Davies, S. G., Fletcher, A. M., Kennedy, M. S., Roberts, P. M. & Thomson, J. E. Asymmetric synthesis of D-fagomine and its diastereoisomers. Tetrahedron 74, 7261–7271 (2018).

    CAS  Article  Google Scholar 

  20. 20.

    Castillo, J. A. et al. Fructose-6-phosphate aldolase in organic synthesis: preparation of D-fagomine, N-alkylated derivatives, and preliminary biological assays. Org. Let. 8, 6067–6070 (2006).

    CAS  Article  Google Scholar 

  21. 21.

    Hartley, C. J. et al. Sugar analog synthesis by in vitro biocatalytic cascade: a comparison of alternative enzyme complements for dihydroxyacetone phosphate production as a precursor to rare chiral sugar synthesis. PLoS ONE 12, e0184183 (2017).

    Article  Google Scholar 

  22. 22.

    Minařik, A. et al. Ligand-Directed immobilization of proteins through an esterase 2 fusion tag studied by atomic force microscopy. ChemBioChem 9, 124–130 (2008).

    Article  Google Scholar 

  23. 23.

    Huang, Y., Humenik, M. & Sprinzl, M. Esterase 2 from Alicyclobacillus acidocaldarius as a reporter and affinity tag for expression and single step purification of polypeptides. Protein Expr. Purif. 54, 94–100 (2007).

    CAS  Article  Google Scholar 

  24. 24.

    Peschke, T. et al. Self-immobilizing fusion enzymes for compartmentalized biocatalysis. ACS Catal. 7, 7866–7872 (2017).

    CAS  Article  Google Scholar 

  25. 25.

    Wang, W., Liu, M., You, C., Li, Z. & Zhang, Y.-H. P. ATP-free biosynthesis of a high-energy phosphate metabolite fructose 1,6-diphosphate by in vitro metabolic engineering. Metabol. Eng. 42, 168–174 (2017).

    CAS  Article  Google Scholar 

  26. 26.

    Schumperli, M., Pellaux, R. & Panke, S. Chemical and enzymatic routes to dihydroxyacetone phosphate. Appl. Microbiol. Biotechnol. 75, 33–45 (2007).

    Article  Google Scholar 

  27. 27.

    Britton, J., Majumdar, S. & Weiss, G. A. Continuous flow biocatalysis. Chem. Soc. Rev. 47, 5891–5918 (2018).

    CAS  Article  Google Scholar 

  28. 28.

    Contente, M. L. & Paradisi, F. Self-sustaining closed-loop multienzyme-mediated conversion of amines into alcohols in continuous reactions. Nat. Catal. 1, 452–459 (2018).

    CAS  Article  Google Scholar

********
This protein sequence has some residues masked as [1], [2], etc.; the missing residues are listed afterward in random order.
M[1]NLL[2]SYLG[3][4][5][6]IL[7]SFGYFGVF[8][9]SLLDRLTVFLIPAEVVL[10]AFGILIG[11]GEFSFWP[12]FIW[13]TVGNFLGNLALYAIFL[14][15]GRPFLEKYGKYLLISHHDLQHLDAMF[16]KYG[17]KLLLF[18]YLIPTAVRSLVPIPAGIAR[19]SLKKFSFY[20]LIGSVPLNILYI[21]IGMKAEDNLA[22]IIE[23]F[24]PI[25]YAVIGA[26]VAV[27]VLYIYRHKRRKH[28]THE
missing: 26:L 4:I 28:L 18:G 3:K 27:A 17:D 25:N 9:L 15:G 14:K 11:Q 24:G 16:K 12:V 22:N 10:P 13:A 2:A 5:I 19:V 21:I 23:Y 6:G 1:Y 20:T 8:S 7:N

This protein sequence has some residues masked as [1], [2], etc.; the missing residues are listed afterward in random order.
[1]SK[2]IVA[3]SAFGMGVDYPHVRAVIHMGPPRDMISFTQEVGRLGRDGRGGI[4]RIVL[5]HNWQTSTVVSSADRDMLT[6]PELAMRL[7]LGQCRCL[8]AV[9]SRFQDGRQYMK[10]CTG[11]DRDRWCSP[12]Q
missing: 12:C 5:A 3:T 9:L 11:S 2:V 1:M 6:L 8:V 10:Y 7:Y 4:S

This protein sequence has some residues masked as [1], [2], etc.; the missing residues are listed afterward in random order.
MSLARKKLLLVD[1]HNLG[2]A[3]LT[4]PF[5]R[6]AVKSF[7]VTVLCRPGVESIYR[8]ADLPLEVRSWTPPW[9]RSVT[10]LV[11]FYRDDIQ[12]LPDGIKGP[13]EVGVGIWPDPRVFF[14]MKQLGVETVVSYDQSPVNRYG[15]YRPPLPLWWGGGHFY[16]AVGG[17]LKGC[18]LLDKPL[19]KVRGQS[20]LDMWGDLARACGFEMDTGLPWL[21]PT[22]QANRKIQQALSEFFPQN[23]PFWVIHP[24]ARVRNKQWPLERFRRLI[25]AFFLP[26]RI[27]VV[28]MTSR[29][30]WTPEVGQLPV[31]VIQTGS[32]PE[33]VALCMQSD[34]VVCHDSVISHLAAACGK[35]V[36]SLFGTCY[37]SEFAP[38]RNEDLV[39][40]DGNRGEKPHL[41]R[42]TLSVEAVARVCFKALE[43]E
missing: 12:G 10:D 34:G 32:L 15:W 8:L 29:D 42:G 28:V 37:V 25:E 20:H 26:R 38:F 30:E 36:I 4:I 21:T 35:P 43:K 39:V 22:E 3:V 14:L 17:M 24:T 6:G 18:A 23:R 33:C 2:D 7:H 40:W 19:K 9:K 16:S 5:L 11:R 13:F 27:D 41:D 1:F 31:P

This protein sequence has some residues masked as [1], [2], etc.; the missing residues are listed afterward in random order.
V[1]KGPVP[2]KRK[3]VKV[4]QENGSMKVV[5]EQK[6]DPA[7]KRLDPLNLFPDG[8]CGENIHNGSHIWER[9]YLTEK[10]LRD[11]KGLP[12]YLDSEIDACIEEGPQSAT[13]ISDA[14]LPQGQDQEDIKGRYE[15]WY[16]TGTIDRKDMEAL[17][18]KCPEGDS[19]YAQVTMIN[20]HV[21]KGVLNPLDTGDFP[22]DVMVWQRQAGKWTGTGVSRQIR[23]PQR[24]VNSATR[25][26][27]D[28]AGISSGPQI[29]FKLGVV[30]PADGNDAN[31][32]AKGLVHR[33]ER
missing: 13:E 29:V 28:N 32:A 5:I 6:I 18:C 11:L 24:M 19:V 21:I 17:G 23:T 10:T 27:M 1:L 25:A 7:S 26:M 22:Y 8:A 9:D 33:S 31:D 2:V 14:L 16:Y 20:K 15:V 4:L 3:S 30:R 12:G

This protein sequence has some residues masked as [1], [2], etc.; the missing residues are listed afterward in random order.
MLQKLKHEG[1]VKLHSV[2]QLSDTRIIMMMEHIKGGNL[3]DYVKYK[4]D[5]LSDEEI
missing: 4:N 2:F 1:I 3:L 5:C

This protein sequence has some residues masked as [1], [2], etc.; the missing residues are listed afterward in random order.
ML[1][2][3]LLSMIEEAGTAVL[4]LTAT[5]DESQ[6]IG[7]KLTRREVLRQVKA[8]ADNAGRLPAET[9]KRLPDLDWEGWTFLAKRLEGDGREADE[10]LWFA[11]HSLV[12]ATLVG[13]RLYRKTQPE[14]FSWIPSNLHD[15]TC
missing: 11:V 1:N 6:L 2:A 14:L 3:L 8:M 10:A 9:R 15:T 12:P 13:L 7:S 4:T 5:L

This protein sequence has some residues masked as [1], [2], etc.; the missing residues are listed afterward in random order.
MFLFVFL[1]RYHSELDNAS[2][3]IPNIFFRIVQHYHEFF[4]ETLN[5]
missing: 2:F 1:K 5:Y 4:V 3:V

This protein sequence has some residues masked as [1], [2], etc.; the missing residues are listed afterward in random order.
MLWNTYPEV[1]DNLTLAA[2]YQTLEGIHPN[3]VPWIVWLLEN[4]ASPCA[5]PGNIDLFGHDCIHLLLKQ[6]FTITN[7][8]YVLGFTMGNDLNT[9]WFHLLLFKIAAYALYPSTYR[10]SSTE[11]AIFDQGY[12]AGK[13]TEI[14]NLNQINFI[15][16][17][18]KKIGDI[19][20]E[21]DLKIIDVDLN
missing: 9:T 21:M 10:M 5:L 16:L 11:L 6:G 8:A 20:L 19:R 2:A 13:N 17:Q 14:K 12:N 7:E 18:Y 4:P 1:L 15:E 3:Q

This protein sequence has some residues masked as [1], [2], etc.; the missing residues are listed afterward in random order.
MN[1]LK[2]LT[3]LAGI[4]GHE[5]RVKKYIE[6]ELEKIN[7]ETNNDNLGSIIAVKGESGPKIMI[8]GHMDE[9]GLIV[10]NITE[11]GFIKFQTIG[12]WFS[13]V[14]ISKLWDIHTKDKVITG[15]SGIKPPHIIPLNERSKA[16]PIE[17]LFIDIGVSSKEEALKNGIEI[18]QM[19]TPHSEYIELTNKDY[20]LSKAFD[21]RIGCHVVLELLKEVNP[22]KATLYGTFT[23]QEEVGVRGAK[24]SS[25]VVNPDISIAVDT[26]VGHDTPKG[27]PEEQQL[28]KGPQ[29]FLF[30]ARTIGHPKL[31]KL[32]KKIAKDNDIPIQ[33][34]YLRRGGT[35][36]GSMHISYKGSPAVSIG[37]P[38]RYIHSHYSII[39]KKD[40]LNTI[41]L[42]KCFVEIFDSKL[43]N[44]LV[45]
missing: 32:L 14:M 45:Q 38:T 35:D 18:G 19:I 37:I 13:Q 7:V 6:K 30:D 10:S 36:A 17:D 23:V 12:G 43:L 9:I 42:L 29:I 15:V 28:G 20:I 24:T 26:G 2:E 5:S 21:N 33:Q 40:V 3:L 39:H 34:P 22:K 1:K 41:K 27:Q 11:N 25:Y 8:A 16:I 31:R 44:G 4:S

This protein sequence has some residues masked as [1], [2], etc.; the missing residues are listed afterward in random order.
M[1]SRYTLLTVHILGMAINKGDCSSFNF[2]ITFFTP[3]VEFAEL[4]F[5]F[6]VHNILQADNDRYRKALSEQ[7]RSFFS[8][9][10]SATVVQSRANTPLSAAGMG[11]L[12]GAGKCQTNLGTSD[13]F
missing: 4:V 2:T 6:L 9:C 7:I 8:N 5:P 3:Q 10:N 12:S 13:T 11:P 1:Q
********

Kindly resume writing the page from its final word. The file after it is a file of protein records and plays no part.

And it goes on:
29. 29.

    Jemli, S., Ayadi-Zouari, D., Hlima, H. B. & Bejar, S. Biocatalysts: application and engineering for industrial purposes. Crit. Rev. Biotechnol. 36, 246–258 (2016).

    CAS  Article  Google Scholar 

  30. 30.

    Modarres, H. P., Mofrad, M. R. & Sanati-Nezhad, A. Protein thermostability engineering. RSC Adv. 6, 115252–115270 (2016).

    CAS  Article  Google Scholar 

  31. 31.

    Babich, L., Hartog, A. F., van Hemert, L. J. C., Rutjes, F. P. J. T. & Wever, R. Synthesis of carbohydrates in a continuous flow reactor by immobilized phosphatase and aldolase. ChemSusChem 5, 2348–2353 (2012).

    CAS  Article  Google Scholar 

  32. 32.

    Nakamura, A., Minami, H., Urabe, I. & Okada, H. Properties of glucose-dehydrogenase-poly(ethylene glycol)-NAD conjugate as an NADH-regeneration unit in enzyme reactors. J. Ferment. Technol. 66, 267–272 (1988).

    CAS  Article  Google Scholar 

  33. 33.

    Schoevaart, R., van Rantwijk, F. & Sheldon, R. A. A four-step enzymatic cascade for the one-pot synthesis of non-natural carbohydrates from glycerol. J. Org. Chem. 65, 6940–6943 (2000).

    CAS  Article  Google Scholar 

  34. 34.

    Schoevaart, R., van Rantwijk, F. & Sheldon, R. A. Class I fructose-1,6-bisphosphate aldolases as catalysts for asymmetric aldol reactions. Tetrahedron 10, 705–711 (1999).

    CAS  Article  Google Scholar 

  35. 35.

    Babich, L. et al. Synthesis of non-natural carbohydrates from glycerol and aldehydes in a one-pot four-enzyme cascade reaction. Green. Chem. 13, 2895–2900 (2011).

    CAS  Article  Google Scholar 

  36. 36.

    Dall’Oglio, F. et al. Flow-based stereoselective reduction of ketones using an immobilized ketoreductase/glucose dehydrogenase mixed bed system. Catal. Comm. 93, 29–32 (2017).

    Article  Google Scholar 

Download references


We acknowledge the Science and Industry Endowment Fund for funding this work. We thank M. Wilding (Australian National University) and J. Oakeshott (CSIRO) for their constructive comments during the preparation of this manuscript.

Author information




C.C.W., G.S., N.J.T. and C.S. obtained the funding for this work. C.J.H., C.S., C.C.W., N.J.T., J.A.S. and G.C. conceived and designed the study. C.J.H., J.A.S., C.C.W., N.G.F., Q.I.C., A.N., A.R.F., T.N. and C.N.J. performed the experiments. C.J.H., C.C.W., J.A.S., A.R.F., A.N., T.N., Q.I.C. and C.N.J. analysed the data. A.C.W. performed the computational modelling analysis. C.J.H., C.C.W., A.N., J.A.S., N.G.F., T.N. and C.S. wrote the paper.

Corresponding author

Correspondence to Colin Scott.

Ethics declarations

Competing interests

The authors have submitted a PCT Patent Application (WO 2017_011870_A1) based on the research results reported in this paper.

Additional information

Publisher’s note Springer Nature remains neutral with regard to jurisdictional claims in published maps and institutional affiliations.

Supplementary information

Supplementary Information

Supplementary Tables 1–2 and Supplementary Figs. 1–8

Reporting Summary

Rights and permissions

Reprints and Permissions

About this article

Verify currency and authenticity via CrossMark

Cite this article

Hartley, C.J., Williams, C.C., Scoble, J.A. et al. Engineered enzymes that retain and regenerate their cofactors enable continuous-flow biocatalysis. Nat Catal 2, 1006–1015 (2019).

Download citation

Further reading


Quick links

Nature Briefing

Sign up for the Nature Briefing newsletter — what matters in science, free to your inbox daily.

Get the most important science stories of the day, free in your inbox. Sign up for Nature Briefing